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Biden announces strategy to tackle gun violence amid sharp increase in crime

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WASHINGTON — President Joe Biden on Wednesday laid out his plan for addressing the surge in gun violence that has impacted cities around the country in the wake of the coronavirus pandemic, saying he wants to "supercharge what works."

The president's strategy addressed five key areas: stemming the flow of firearms used to commit violence; providing law enforcement with more resources; investing in community violence interventions; expanding summer programs and employment opportunities, especially for young people; and helping formerly incarcerated people re-enter their communities.

Biden said in an address from the White House that one way to stem the flow of guns is to crack down on "rogue gun dealers" who break the law, calling them "merchants of death." "We will make sure you can't sell death and mayhem on our streets," he said.

As part of Biden's plan, the Treasury Department will issue new guidelines Wednesday making clear that communities experiencing a surge in gun violence as a result of the pandemic can use the $350 billion in state and local funding included in the American Rescue Plan to hire more law enforcement officials and purchase equipment that would allow police departments to better respond to gun violence.

The Treasury Department will also share guidelines on how funds in the American Rescue Plan can be used to expand summer camp programs, mental health services, food assistance, job placement programs and other social services that help prevent crime.

Biden also called on local officials to use the American Rescue Plan funds to invest in community violence interventions — which aims to reduce gun violence by connecting people with economic and social programs — and will establish a network of local governments to work together to share best practices.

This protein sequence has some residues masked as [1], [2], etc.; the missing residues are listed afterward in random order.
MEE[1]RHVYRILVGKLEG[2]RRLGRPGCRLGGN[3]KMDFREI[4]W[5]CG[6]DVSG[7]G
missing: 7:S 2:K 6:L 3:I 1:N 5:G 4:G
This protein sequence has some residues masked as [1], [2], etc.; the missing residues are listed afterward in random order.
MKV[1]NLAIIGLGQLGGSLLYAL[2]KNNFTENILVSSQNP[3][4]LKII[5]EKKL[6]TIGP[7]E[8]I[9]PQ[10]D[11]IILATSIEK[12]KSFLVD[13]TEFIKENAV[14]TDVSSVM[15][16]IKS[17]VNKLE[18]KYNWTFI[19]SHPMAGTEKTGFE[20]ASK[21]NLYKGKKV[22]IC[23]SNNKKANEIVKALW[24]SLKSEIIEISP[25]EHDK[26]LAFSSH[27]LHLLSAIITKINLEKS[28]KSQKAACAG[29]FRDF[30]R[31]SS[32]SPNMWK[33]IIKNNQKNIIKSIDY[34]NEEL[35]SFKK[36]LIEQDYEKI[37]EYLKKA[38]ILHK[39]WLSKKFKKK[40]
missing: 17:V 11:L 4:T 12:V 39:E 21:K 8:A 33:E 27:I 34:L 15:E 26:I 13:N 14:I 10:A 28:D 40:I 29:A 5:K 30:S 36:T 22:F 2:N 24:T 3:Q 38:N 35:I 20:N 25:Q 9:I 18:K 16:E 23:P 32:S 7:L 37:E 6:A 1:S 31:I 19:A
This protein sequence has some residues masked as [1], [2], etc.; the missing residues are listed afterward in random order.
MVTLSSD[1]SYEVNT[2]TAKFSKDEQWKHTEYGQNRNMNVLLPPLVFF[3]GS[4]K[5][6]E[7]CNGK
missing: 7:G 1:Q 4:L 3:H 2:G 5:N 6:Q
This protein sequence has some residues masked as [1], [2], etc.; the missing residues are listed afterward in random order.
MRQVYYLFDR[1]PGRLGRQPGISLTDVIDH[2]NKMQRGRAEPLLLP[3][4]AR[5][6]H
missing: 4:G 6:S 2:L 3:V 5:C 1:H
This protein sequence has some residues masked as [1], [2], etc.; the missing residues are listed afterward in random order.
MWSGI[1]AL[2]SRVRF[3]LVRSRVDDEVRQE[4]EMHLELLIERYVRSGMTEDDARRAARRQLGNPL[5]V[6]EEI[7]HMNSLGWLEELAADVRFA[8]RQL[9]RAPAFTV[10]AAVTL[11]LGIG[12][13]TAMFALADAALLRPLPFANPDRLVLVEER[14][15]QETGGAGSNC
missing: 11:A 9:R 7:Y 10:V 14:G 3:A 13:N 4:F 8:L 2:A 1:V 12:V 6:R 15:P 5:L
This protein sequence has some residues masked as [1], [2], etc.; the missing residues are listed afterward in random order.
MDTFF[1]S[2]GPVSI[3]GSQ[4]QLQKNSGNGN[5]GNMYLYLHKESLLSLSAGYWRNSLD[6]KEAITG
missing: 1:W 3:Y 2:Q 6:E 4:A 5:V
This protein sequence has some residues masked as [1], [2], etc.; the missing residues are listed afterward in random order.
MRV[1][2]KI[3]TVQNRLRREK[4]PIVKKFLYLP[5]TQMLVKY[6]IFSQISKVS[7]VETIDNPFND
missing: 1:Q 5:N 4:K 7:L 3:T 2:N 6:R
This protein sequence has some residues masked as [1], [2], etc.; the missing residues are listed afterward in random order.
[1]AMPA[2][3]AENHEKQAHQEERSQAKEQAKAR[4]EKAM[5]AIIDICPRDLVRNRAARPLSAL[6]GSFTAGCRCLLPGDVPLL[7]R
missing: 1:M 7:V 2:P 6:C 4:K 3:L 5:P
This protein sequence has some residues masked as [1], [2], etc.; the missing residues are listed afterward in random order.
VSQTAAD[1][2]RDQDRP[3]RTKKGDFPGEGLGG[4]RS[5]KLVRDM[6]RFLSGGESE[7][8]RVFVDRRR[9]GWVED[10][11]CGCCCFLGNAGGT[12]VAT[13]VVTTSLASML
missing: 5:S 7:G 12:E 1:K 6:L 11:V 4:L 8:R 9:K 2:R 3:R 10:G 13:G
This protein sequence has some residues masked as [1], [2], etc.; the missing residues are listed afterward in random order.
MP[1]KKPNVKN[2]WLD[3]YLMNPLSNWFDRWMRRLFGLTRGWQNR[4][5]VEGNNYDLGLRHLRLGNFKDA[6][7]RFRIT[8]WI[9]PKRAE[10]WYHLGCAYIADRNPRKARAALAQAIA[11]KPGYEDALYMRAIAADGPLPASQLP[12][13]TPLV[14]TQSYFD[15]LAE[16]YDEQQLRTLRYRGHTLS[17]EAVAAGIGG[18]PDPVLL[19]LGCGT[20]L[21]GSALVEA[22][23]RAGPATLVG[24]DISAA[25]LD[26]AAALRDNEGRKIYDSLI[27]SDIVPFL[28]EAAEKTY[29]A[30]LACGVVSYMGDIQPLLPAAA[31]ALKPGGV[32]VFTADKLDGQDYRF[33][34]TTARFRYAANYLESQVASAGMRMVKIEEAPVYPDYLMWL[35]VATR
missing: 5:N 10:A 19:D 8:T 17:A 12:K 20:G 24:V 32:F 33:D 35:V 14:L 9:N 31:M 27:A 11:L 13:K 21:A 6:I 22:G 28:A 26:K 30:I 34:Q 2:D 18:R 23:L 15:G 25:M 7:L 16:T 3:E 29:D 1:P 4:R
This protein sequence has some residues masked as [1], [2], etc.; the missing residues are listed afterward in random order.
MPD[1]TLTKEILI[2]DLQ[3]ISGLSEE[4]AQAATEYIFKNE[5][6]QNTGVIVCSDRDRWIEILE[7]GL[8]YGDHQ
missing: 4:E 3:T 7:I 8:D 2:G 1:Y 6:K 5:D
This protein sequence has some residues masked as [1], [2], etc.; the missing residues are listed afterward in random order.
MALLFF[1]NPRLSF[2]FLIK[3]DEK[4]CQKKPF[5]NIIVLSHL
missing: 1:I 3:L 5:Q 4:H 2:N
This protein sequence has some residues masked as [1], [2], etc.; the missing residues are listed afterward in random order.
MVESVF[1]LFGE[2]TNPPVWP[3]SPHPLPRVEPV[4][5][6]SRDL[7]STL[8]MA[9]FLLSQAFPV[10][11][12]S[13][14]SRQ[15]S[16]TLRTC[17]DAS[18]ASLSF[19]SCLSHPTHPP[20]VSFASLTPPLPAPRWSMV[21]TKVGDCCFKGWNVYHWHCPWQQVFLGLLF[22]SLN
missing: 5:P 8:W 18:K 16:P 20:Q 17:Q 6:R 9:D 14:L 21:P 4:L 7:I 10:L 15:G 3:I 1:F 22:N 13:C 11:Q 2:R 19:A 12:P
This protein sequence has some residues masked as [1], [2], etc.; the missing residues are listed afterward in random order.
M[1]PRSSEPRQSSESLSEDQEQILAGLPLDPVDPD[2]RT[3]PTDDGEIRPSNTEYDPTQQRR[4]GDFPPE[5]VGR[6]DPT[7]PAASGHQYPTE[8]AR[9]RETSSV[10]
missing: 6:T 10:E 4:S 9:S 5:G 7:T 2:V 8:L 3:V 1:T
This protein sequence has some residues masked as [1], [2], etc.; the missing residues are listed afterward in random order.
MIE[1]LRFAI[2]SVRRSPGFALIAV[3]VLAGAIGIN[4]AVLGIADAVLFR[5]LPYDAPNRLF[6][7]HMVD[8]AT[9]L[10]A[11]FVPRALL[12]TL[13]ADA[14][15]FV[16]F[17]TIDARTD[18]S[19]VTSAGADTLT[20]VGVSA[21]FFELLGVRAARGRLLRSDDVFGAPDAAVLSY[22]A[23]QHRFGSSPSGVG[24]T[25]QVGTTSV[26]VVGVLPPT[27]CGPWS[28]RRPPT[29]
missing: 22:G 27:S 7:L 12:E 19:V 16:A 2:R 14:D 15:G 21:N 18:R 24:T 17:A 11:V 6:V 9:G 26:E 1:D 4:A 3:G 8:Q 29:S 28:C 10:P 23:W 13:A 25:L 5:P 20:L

“This is a historic amount of funding that the president is making available to cities and states through the American Rescue Plan to invest in a range of tools to reduce gun violence in their communities and make their communities safer,” an administration official told reporters on a call ahead of the remarks.

Judge: An officer collects evidence at the scene where an 8-year-old girl was shot on the 1000 block of North Monticello Avenue on Aug. 11, 2019 in Chicago. (Armando L. Sanchez/Chicago Tribune / TNS via Getty Images file)
Judge: An officer collects evidence at the scene where an 8-year-old girl was shot on the 1000 block of North Monticello Avenue on Aug. 11, 2019 in Chicago. (Armando L. Sanchez/Chicago Tribune / TNS via Getty Images file)

The official said that it would be up to the states and local governments to determine how to spend funds allocated as part of the American Rescue Plan, meaning that some communities could opt to invest the money solely in hiring more police officers.

"The president is giving these cities unprecedented resources through the American Rescue Plan to invest in the tools they think make sense in their communities,” the official said.

Biden's announcement comes as crime around the country has risen sharply and as Republicans have been quick to paint the president as soft on the issue. The FBI does not release full crime statistics until September, but estimates by criminologists show a 30 percent increase in homicides last year, with another 24 percent increase at the beginning of this year.

The president's speech also comes as he faces pressure from some Democrats and advocates to make police reform a legislative priority after George Floyd, a Black man, was murdered last summer by a white police officer. During his presidential campaign, Biden promised to tackle police reform, but lawmakers on Capitol Hill have so far been unable to reach a deal on a bill.

As part of Biden's strategy to address crime, the Justice Department announced a new policy that will allow the Bureau of Alcohol, Tobacco, Firearms and Explosives to revoke the license of gun dealers the first time they violate a federal law, such as giving a firearm to an unauthorized person, failing to run required background checks or falsifying records.

The Justice Department will also make more resources available — such as FBI agents and technological tools — to state and local law enforcement as they brace for an increase in crime typically seen over the summer months. Attorney General Merrick Garland spoke before the president, and said the initiatives will "save lives."

Biden and Garland spoke after hosting Baltimore Mayor Brandon Scott, Rapid City, S.D., Mayor Steve Allender and Miami-Dade County Mayor Daniella Levine Cava, among other stakeholders, at the White House for a meeting on crime.

The president also again urged Congress to take action by passing bills on expanded background checks and to close the so-called "boyfriend loophole."

Asked if he had any hope that Congress could pass another assault weapons ban, Biden said, "I never give up hope."

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